After three years of falling supply levels, pig meat production is expected to recover in 2015 and to increase marginally by 2% between 2014 and 2024. With EU consumption of pig meat declining slowly, exports are expected to grow by 20% over that period, supported by sustained world demand and a competitive EU pig meat sector, according to the European Commission in its report Prospects for EU agricultural markets and income 2014-2024.
The continuous reduction in the size of the EU pig herd seen since 2007 — largely as a result of the restructuring programmes adopted by many countries in response to high feed costs — has accelerated in the last three years for a number of reasons, the EC says. First, the investment required by the new animal welfare rules for the pig sector which came into force on 1 January 2013, led to a further fall in the number of breeding sows and prompted less competitive farmers to leave the market. Secondly, an outbreak of African swine fever at the eastern border of the EU damaged pig production in the areas affected. Thirdly, the Russian ban on imports of EU pig meat in February 2014 brought additional uncertainty to the market.
Pig meat production is therefore expected to fall to a low of 22.2 million tonnes in 2014, the report says. Despite the Russian import ban, total EU exports of pig meat will fall by only 8% in 2014. China and Hong Kong together absorb a third of these exports. Russia would usually be the next largest export market, buying on average 24% of EU pig meat exports, closely followed by Japan. Because of the import ban, volumes that would have gone to Russia have been diverted to other destinations, mainly Japan, South Korea and the Philippines.
After seven years of continuous decline in production, the first indications are that pig numbers are recovering, with the total pig population up by 0.9% (and breeding sows by 0.8%) on 2013 levels. The combination of lower feed prices and record harvest and productivity gains should increase the supply of pigs on the market in the short term (+0.8% in 2015). EU net production is subsequently expected to grow marginally, reaching around 22.6 million tonnes at 2024.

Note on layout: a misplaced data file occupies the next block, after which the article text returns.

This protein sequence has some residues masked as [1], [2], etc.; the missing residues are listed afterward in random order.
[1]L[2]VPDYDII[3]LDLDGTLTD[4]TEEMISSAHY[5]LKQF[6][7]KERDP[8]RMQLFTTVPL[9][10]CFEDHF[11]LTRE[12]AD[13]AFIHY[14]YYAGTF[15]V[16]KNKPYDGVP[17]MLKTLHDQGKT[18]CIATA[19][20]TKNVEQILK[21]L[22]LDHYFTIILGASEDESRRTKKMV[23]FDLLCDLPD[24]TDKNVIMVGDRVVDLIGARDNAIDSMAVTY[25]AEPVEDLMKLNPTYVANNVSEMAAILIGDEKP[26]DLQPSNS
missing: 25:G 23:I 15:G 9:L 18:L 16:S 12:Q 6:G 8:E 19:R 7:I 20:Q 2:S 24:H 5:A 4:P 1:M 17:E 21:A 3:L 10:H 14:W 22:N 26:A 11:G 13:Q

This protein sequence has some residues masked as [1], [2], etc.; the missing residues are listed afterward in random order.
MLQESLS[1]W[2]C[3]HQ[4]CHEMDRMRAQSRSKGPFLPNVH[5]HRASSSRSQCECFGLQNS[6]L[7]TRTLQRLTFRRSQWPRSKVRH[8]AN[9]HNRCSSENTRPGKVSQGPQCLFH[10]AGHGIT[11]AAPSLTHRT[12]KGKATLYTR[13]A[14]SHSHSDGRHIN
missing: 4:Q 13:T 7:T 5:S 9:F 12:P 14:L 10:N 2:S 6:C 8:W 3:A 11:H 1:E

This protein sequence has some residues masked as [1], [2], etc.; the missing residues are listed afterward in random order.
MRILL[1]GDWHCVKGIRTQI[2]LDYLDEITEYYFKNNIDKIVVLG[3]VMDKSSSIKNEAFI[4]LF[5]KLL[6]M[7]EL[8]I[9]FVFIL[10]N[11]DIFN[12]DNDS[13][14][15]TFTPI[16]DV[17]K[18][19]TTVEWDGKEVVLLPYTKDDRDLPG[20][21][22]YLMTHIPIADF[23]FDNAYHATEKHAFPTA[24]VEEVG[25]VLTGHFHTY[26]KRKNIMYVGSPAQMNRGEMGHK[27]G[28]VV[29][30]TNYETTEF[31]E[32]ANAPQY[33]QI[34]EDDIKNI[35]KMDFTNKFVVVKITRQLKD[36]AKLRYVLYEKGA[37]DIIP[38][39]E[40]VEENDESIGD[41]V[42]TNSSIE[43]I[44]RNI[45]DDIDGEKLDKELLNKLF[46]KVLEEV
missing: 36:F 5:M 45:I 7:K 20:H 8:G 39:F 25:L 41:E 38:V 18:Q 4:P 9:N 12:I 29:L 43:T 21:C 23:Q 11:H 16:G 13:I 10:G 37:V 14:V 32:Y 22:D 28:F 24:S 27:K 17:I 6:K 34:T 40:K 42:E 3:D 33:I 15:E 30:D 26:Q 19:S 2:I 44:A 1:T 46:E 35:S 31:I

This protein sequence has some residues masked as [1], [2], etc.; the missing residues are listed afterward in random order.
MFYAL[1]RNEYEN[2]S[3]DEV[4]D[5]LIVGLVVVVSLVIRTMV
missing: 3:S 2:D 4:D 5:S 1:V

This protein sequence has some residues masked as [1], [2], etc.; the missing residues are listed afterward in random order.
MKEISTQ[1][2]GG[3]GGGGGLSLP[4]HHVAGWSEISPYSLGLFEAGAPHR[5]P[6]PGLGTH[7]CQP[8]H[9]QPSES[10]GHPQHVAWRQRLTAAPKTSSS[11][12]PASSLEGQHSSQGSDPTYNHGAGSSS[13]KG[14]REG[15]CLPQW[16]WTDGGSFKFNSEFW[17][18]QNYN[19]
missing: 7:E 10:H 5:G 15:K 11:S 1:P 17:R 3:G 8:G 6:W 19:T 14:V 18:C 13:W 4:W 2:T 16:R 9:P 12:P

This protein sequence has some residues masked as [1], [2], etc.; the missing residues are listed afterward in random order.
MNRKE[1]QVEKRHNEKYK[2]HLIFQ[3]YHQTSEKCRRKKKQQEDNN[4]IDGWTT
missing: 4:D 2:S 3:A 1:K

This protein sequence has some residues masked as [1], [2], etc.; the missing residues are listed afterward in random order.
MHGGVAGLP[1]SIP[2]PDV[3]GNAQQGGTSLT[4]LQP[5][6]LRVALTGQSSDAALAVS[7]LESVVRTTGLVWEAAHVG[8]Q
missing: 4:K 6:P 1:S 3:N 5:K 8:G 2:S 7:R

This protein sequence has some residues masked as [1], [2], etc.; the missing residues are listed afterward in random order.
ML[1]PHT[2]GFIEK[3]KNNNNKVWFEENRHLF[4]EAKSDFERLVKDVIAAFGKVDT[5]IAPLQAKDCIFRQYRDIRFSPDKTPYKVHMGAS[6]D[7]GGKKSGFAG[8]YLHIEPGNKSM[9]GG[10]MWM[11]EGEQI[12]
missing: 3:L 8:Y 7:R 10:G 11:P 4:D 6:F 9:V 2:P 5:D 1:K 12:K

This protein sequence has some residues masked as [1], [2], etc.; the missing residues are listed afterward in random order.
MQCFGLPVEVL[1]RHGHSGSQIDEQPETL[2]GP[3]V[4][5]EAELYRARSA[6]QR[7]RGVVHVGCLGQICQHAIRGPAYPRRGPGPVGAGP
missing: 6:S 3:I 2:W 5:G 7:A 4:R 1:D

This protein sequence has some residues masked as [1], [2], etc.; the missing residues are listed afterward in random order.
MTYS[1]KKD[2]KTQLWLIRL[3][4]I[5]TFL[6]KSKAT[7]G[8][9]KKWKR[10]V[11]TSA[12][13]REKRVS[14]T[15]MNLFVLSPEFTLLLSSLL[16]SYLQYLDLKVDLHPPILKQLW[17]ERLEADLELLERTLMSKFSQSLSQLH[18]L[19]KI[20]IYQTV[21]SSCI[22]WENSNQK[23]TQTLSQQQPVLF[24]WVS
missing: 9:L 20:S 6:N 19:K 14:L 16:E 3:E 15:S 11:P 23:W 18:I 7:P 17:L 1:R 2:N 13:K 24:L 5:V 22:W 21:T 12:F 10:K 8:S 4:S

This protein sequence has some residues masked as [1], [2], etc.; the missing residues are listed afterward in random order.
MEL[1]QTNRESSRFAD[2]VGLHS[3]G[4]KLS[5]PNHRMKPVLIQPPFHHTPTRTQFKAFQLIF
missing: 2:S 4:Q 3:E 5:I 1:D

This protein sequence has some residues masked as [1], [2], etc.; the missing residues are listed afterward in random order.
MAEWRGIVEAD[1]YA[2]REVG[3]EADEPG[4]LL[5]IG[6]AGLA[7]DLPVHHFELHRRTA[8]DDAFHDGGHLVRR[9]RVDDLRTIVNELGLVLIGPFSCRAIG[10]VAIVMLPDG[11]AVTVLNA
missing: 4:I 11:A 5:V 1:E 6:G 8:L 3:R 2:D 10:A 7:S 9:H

Global demand for pig meat is expected to remain strong, but will grow at a slower rate than seen in the previous decade (1.7% rather than 4.1% per year). It is expected to reach 8.7 million tonnes by 2024, with a large part of the growth coming from China. In view of this, EU exports are expected to increase by more than 20% (or 470 000 tonnes) between 2014 and 2024, to reach around 2.5 million tonnes at the end of this period. This increase is expected to be driven not only by increasing demand in China, but also by growth in exports to a number of countries that were not regular trading partners in the past. However, any small change in China’s self-sufficiency levels can have significant consequences for world trade and prices. In view of the government’s supportive policies on pig farming, designed to help achieve self-sufficiency, it seems likely that growing demand will be met almost entirely by domestic production. Nonetheless, given that China’s demand is growing faster than its production levels, its import needs will increase, providing further opportunities for EU pig meat exporters.